At the hearing on the pending motion defense counsel essentially argued that because the EPA has determined under the FDCA that Roundup isn't carcinogenic and that FDCA determination is incorporated into the EPA's misbranding determination under FIFRA, when the EPA approved the label under FIFRA it was in effect determining Roundup was not carcinogenic. However, the statutes and regulations defense counsel points to in this regard provide only that if a pesticide fails to meet the residue test under the FDCA, it will not be approved under FIFRA. While one of the ways a pesticide would be misbranded under FIFRA is if it fails to meet the FDCA residue tests, that is not the only basis upon which it could be found to be misbranded.

The sixth document which is the subject of defendant's request for judicial notice is a statement a deputy director of EPA's Office of Pesticide Programs made to the Senate Committee on Agriculture, Nutrition, & Forestry. (Doc. No. 74 at 57.) This statement does not have the force of law, and offers neither preemptive nor persuasive force. See Perez v. Mortg. Bankers Ass'n, ___U.S.___, ___, 135 S. Ct. 1199, 1223-24 (2015) ("It is the text of the regulations that have the force and effect of law, not the agency's intent."); Price v. Stevedoring Servs. of Am., Inc., 697 F.3d 820, 830 (9th Cir. 2012) ("Without a basis in agency regulations or other binding agency interpretations, there is usually no justification for attributing to an agency litigating position 'the force of law,' essential to Chevron deference.") (citations omitted); Appalachian Power Co. v. EPA, 208 F.3d 1015, 1020-22 (D.C. Cir. 2000) (recognizing various ways an agency decision can have binding effects).

In short, nothing presented by defendant in support of the pending motion to dismiss persuades this court that the failure to warn claims alleged by plaintiff in this case are subject to dismissal on preemption grounds under FIFRA. Defendant has not demonstrated plaintiff's state law claims, if successful, will necessarily impose any additional requirements beyond FIFRA's requirement that the product not be misbranded. Defendant also has not established that the EPA has determined Roundup is not misbranded under FIFRA. In any event, FIFRA itself does not deem a registration conclusive as to whether a pesticide is misbranded. See 7 U.S.C. § 136a(f)(2). Accordingly, defendant's motion to dismiss on preemption grounds will be denied.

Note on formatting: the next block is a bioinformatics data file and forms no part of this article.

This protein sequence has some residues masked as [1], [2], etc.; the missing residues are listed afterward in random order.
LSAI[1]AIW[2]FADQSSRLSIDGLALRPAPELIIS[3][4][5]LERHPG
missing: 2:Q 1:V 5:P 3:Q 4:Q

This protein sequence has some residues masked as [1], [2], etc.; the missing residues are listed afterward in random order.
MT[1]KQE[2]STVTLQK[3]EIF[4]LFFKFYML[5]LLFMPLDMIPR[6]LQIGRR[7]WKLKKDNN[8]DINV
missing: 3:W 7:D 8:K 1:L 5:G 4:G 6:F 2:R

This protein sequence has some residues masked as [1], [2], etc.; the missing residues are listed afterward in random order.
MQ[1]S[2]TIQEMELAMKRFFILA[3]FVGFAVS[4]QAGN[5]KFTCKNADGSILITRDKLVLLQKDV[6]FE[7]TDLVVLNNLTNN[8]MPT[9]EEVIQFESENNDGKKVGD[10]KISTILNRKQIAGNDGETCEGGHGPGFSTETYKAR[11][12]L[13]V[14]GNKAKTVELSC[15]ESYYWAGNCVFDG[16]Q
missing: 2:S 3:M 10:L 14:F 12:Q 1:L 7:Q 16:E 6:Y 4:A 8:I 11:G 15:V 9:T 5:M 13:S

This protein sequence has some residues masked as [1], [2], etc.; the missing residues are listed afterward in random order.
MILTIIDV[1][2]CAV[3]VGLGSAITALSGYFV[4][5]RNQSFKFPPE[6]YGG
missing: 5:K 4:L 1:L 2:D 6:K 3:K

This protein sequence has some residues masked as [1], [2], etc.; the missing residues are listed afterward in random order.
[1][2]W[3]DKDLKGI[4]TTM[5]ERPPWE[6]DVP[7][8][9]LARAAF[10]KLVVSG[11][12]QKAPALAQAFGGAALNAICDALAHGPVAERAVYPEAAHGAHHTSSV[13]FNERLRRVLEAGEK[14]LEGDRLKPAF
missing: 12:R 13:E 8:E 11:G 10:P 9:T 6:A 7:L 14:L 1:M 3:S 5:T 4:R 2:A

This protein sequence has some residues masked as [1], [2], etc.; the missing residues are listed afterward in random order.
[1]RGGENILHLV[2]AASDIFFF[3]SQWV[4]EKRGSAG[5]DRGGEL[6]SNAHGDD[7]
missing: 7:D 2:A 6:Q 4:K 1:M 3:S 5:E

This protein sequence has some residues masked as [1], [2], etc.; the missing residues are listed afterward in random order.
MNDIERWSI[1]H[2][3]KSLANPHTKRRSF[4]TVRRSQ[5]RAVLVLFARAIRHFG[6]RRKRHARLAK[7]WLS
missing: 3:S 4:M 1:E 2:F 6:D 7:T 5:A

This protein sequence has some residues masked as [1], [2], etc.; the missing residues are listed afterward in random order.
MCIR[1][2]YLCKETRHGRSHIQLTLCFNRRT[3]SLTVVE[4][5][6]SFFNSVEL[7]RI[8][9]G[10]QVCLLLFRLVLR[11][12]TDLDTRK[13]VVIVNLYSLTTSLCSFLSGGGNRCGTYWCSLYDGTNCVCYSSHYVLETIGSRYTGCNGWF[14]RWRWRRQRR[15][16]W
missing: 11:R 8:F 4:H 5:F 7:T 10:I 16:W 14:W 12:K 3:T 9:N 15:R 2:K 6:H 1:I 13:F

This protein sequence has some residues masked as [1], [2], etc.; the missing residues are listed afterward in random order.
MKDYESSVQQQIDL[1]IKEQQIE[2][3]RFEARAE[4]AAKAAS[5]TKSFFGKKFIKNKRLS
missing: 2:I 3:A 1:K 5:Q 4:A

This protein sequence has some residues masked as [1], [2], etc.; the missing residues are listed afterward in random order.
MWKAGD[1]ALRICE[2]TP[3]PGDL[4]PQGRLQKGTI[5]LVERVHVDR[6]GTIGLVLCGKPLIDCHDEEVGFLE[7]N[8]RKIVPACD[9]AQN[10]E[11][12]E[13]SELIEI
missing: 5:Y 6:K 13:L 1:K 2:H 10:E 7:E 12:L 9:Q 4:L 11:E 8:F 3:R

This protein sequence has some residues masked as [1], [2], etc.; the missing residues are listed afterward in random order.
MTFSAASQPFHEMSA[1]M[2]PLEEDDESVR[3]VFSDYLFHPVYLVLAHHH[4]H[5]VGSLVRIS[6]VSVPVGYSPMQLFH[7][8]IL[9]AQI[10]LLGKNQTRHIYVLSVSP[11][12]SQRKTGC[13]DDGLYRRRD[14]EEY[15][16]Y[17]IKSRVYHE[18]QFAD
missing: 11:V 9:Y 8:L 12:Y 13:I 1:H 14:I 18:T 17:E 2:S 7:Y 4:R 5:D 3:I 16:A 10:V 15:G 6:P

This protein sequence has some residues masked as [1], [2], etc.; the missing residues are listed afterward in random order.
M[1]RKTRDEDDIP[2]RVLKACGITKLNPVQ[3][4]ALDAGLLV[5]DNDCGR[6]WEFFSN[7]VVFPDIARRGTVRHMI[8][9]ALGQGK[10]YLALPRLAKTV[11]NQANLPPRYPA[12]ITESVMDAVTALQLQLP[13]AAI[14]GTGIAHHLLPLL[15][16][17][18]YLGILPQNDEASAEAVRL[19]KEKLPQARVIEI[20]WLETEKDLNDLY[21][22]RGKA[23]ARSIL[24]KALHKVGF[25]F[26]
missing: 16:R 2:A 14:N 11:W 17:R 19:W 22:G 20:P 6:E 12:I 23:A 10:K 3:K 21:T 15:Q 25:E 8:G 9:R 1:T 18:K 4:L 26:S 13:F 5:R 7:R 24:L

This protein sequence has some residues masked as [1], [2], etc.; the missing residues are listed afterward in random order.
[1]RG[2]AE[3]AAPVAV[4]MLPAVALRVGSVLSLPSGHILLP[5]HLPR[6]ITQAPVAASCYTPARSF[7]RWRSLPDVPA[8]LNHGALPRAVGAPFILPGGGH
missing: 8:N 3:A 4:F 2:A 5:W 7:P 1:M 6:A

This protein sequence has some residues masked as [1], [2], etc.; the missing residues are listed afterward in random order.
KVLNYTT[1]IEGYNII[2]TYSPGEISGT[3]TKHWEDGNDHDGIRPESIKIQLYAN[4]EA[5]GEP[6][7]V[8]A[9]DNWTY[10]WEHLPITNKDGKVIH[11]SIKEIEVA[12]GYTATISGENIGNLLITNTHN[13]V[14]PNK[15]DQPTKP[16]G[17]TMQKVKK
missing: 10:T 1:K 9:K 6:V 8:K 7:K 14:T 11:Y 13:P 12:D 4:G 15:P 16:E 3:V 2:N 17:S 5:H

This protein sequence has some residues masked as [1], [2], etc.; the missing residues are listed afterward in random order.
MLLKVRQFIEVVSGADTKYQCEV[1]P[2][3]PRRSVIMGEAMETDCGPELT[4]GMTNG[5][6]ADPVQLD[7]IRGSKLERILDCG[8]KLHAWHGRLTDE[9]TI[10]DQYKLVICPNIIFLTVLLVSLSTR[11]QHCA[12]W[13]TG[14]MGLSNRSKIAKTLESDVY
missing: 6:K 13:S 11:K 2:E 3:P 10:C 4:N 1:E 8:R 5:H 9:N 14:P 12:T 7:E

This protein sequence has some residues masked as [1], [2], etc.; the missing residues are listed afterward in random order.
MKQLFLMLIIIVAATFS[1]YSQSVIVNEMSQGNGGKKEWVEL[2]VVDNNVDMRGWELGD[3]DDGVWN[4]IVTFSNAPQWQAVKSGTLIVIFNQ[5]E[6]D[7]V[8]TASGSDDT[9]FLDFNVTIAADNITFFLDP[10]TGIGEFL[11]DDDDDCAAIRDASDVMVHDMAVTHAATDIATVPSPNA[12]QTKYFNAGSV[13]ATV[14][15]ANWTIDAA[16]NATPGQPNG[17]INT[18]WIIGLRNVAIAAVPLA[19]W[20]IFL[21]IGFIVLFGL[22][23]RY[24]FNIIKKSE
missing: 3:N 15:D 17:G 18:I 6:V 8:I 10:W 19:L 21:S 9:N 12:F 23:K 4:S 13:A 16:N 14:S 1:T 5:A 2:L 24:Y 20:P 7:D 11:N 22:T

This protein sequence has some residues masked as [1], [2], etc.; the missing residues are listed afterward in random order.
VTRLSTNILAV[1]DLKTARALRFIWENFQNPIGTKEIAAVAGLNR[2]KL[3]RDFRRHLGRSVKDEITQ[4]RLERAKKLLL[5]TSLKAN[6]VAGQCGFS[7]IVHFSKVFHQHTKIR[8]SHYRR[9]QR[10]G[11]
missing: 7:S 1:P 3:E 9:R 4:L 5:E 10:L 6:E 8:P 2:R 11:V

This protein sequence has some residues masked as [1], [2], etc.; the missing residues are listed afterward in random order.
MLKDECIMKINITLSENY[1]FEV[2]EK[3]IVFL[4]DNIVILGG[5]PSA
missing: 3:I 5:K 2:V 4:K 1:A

Defendant's citation to the decision in Reckitt Benckiser, Inc. v. Jackson, 762 F. Supp. 2d 34 (D.D.C. 2011) in its reply is inapposite. The court there considered whether the EPA itself could bring a misbranding action against a manufacturer under FIFRA without first canceling the existing registration. Reckitt Benckiser, 762 F. Supp. 2d at 41. Ultimately, the court concluded the EPA did not have the authority under FIFRA to pursue such an action in lieu of a cancellation proceeding because 7 U.S.C. § 136d "established a detailed, multi-step process that EPA must follow when it wants to cancel or suspend a registration." Id. at 42-43. The court concluded that to allow the EPA to bring a separate misbranding proceeding would render that section superfluous and allow the agency to avoid the cancellation process Congress had spelled out in the statute. Id. at 43. Here, plaintiff is a private citizen alleging failure to warn claims under state law rather than private action for misbranding under FIFRA.

2. Comments j and k of the Restatement (Second) of Torts § 402

Defendant's second argument is that plaintiff's design defect claims are barred by comments j and k to § 402A of the Restatement (Second) of Torts. (Doc. No. 73-1 at 10-15.)

Section 402A of the Restatement (Second) of Torts states:

(1) One who sells any product in a defective condition unreasonably dangerous to the user or consumer or to his property is subject to liability for physical harm thereby caused to the ultimate user or consumer, or to his property, if

(a) the seller is engaged in the business of selling such a product, and

(b) it is expected to and does reach the user or consumer without substantial change in the condition in which it is sold.
(2) The rule stated in Subsection (1) applies although

(a) the seller has exercised all possible care in the preparation and sale of his product, and
(b) the user or consumer has not bought the product from or entered into any contractual relation with the seller.